(Guest Post by Nick Charles)
Living and sharing your money with someone isn’t always an easy task. When you choose to share your life in close quarters with someone, you start to learn more intimate details about their life – their bathroom habits, the little eccentricities that drive you nuts, those you can live with, and even their more personal spending habits.
When it comes to a relationship, being in the same page as far as spending and financial goals is highly important. Unfortunately, it is a conversation that few couples have until it is too late. If you are wondering what some of your significant other’s financial plans are for the future, don’t neglect the convo. Simply approach it with the following in mind:
Don’t Be Aggressive
Money is always a sensitive topic for everyone, especially if you are the person in the relationship that makes less than the other. When approaching your significant other about the topic of money, be sure to be sensitive to their emotions. Don’t be accusatory or condescending. They have their reasons for spending and saving just like you do. The goal of your financial discussion is to get both of you on the same page, especially if you are in this for the long haul.
Find Some Common Goals
If you find that you and your spouse have joined finances, but don’t have any common goals in sight, then sharing your finances isn’t really necessary. You combine your finances to work towards a common goal generally, not so one person can benefit from the other’s higher salary. When you approach your spouse about spending, see if you can’t come up with common goals. Ask yourselves some big questions:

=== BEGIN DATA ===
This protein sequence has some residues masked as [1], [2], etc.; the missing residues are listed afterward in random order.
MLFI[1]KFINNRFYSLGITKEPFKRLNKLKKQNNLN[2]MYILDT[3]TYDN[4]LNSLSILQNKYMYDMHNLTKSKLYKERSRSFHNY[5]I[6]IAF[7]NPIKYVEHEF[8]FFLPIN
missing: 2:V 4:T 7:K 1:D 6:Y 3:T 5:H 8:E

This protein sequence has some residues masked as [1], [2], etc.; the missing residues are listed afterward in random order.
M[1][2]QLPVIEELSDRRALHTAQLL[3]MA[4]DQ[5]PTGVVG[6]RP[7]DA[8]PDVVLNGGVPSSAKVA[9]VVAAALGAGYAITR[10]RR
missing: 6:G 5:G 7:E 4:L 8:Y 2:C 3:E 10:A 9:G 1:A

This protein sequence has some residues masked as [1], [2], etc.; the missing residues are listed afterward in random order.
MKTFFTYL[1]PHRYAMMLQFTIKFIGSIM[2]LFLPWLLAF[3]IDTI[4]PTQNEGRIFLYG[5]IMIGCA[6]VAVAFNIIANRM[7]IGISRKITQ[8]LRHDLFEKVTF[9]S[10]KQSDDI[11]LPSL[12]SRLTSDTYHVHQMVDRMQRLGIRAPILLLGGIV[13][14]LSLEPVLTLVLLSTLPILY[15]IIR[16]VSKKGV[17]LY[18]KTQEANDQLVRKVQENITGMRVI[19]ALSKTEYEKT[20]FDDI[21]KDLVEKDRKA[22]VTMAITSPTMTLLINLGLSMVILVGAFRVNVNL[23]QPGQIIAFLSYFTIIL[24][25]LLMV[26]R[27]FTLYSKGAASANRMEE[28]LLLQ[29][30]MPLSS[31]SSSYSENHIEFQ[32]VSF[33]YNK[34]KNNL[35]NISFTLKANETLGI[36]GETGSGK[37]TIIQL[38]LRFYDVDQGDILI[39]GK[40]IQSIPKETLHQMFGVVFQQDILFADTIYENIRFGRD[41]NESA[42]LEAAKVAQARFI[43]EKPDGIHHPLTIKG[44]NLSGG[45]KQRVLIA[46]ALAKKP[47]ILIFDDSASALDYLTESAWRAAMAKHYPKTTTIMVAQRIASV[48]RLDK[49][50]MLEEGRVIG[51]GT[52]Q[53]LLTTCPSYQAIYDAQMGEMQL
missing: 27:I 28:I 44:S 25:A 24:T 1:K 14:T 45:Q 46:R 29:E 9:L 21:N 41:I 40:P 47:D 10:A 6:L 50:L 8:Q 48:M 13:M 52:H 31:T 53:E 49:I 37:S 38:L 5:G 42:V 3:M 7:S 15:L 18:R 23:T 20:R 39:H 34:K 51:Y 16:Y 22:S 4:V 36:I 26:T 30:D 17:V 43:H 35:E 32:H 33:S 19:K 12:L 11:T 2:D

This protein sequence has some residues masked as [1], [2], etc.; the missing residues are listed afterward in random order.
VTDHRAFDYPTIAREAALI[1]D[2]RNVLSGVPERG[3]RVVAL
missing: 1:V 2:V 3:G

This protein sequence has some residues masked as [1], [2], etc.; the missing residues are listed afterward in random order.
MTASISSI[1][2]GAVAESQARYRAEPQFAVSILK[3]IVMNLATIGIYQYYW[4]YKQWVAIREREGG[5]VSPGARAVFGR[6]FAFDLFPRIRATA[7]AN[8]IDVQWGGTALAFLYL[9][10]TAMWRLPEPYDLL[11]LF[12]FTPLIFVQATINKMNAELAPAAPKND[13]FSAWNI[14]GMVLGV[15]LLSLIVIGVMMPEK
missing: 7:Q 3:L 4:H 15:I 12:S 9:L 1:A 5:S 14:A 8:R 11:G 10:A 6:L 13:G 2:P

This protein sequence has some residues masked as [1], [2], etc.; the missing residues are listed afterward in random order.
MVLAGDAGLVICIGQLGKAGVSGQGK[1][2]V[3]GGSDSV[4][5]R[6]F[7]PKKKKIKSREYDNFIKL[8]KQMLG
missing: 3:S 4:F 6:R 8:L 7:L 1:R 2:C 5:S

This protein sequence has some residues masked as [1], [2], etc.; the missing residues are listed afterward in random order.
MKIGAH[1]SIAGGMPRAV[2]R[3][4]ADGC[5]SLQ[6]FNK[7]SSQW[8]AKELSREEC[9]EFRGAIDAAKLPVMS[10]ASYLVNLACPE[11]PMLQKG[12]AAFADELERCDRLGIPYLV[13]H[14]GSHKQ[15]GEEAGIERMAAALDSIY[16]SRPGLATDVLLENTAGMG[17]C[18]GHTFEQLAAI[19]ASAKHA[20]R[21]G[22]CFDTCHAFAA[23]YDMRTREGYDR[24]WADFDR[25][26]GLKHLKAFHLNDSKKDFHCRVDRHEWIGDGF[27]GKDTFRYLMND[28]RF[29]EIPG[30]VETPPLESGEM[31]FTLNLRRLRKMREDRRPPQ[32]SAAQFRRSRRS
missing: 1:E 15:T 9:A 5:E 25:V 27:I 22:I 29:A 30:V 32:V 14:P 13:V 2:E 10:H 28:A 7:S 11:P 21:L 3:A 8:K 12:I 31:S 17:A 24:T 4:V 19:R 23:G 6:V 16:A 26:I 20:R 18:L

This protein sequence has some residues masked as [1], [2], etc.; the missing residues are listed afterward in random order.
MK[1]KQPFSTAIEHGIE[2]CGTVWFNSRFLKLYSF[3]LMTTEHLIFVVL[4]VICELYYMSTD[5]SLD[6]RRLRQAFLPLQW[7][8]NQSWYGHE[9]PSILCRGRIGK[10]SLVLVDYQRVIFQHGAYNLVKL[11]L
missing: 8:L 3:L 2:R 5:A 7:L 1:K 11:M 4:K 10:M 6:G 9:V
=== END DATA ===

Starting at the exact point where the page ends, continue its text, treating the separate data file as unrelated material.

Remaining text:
- Do you want to purchase a new car?
- Are you planning on investing in a home later on down the road?
- Do you wish to retire by the time you are 50?
- Will you want children later on?
These are the types of financial goals that you will need to discuss to determine if you are on the same page, because ultimately you will have to work together to achieve these financial goals.
Create a Financial Plan
Once you realize that you are on the same page as far as spending habits and financial goals are concerned, consider making a financial plan so that you and your spouse can actually see how you will reach your goals. Be sure to include dates and major milestones such as amounts you would like to have saved for retirement by the time you are 30, 35, etc, and other purchases like new cars or a home. This way you will actually be able to have something to celebrate as an achievement, and be able to actually see yourselves accomplishing your goals.
While it is never fun having to question some of the larger aspects of a relationship, it is often necessary if you wish to have a long and happy union. Finances are a leading cause of break ups and divorce, and if you wait until later to determine if you are financially compatible, you may catch poor spending habits or find that your goals are much different after it is too late to correct your habits. So before you let spending become resentful, have a conversation about finances with your spouse.
Guest post by Nick Charles – a huge fan of personal finance
(Photo by HayleeBee)